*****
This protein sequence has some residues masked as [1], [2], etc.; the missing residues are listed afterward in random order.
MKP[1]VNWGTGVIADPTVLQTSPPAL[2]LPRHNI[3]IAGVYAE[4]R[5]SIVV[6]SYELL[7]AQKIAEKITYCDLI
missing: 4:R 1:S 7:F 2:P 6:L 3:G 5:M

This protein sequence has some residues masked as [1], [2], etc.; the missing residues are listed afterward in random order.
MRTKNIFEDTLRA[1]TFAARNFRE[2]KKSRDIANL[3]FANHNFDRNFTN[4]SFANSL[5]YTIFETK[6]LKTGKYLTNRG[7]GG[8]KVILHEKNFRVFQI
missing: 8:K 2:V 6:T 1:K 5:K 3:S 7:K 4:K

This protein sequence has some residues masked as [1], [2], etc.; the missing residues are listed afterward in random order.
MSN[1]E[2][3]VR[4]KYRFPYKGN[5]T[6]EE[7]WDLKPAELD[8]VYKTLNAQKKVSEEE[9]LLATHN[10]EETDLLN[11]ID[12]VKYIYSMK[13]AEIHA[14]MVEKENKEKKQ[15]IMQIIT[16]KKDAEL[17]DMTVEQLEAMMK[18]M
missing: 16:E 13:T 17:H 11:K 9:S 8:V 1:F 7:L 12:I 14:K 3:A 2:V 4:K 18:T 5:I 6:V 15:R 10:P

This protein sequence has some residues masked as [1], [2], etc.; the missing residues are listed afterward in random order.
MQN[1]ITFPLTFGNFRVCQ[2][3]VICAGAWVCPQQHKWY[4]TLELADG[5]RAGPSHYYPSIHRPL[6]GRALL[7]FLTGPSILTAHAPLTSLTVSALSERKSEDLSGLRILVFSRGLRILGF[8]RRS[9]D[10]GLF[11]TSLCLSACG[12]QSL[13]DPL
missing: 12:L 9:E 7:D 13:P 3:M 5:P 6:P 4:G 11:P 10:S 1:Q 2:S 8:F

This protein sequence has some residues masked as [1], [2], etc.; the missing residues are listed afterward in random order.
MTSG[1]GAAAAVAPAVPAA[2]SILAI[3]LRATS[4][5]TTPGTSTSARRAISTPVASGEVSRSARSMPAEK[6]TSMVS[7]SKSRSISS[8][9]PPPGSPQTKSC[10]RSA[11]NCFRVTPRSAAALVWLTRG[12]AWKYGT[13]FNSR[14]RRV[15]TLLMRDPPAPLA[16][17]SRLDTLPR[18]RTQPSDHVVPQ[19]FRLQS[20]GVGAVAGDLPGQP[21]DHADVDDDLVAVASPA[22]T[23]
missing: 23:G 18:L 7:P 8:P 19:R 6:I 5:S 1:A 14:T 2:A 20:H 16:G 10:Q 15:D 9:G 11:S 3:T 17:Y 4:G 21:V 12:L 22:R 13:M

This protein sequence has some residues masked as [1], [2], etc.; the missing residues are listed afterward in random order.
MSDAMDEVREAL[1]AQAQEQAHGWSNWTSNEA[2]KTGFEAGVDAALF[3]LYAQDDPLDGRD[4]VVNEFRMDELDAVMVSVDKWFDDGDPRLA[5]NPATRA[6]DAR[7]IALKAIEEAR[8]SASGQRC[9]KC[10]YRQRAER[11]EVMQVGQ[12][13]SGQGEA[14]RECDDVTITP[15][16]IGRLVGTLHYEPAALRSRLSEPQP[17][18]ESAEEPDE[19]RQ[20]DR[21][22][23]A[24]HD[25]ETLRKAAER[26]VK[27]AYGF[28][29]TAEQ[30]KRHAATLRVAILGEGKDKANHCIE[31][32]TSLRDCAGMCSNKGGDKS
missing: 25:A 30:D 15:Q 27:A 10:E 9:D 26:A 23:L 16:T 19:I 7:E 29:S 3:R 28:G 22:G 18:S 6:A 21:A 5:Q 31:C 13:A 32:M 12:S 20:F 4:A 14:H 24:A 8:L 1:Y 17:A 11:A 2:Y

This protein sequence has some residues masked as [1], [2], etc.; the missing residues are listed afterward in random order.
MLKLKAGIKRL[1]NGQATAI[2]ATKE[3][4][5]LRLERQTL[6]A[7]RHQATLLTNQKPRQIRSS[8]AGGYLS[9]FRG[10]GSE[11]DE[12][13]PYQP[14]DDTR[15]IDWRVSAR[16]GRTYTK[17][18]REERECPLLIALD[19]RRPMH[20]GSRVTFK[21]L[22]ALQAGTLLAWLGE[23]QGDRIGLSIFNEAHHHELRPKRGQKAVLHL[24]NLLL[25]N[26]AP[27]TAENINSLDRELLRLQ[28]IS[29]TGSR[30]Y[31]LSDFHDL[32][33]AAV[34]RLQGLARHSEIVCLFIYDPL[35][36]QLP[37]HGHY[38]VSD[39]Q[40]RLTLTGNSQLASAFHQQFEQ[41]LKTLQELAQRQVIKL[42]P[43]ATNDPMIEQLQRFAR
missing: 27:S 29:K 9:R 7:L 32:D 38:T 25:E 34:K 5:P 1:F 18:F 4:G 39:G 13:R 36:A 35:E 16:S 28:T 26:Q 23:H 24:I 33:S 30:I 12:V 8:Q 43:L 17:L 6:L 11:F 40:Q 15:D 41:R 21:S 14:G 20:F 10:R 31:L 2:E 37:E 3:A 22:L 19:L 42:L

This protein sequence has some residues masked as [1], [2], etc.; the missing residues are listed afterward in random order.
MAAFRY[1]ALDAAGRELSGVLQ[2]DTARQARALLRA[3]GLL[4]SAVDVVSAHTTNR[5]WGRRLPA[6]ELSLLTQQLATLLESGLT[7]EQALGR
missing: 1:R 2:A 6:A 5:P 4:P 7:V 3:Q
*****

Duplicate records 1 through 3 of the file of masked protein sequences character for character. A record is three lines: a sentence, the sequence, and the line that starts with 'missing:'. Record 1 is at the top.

This protein sequence has some residues masked as [1], [2], etc.; the missing residues are listed afterward in random order.
MKP[1]VNWGTGVIADPTVLQTSPPAL[2]LPRHNI[3]IAGVYAE[4]R[5]SIVV[6]SYELL[7]AQKIAEKITYCDLI
missing: 4:R 1:S 7:F 2:P 6:L 3:G 5:M

This protein sequence has some residues masked as [1], [2], etc.; the missing residues are listed afterward in random order.
MRTKNIFEDTLRA[1]TFAARNFRE[2]KKSRDIANL[3]FANHNFDRNFTN[4]SFANSL[5]YTIFETK[6]LKTGKYLTNRG[7]GG[8]KVILHEKNFRVFQI
missing: 8:K 2:V 6:T 1:K 5:K 3:S 7:K 4:K

This protein sequence has some residues masked as [1], [2], etc.; the missing residues are listed afterward in random order.
MSN[1]E[2][3]VR[4]KYRFPYKGN[5]T[6]EE[7]WDLKPAELD[8]VYKTLNAQKKVSEEE[9]LLATHN[10]EETDLLN[11]ID[12]VKYIYSMK[13]AEIHA[14]MVEKENKEKKQ[15]IMQIIT[16]KKDAEL[17]DMTVEQLEAMMK[18]M
missing: 16:E 13:T 17:H 11:K 9:S 8:V 1:F 7:L 12:I 14:K 3:A 2:V 4:K 18:T 5:I 6:V 15:R 10:P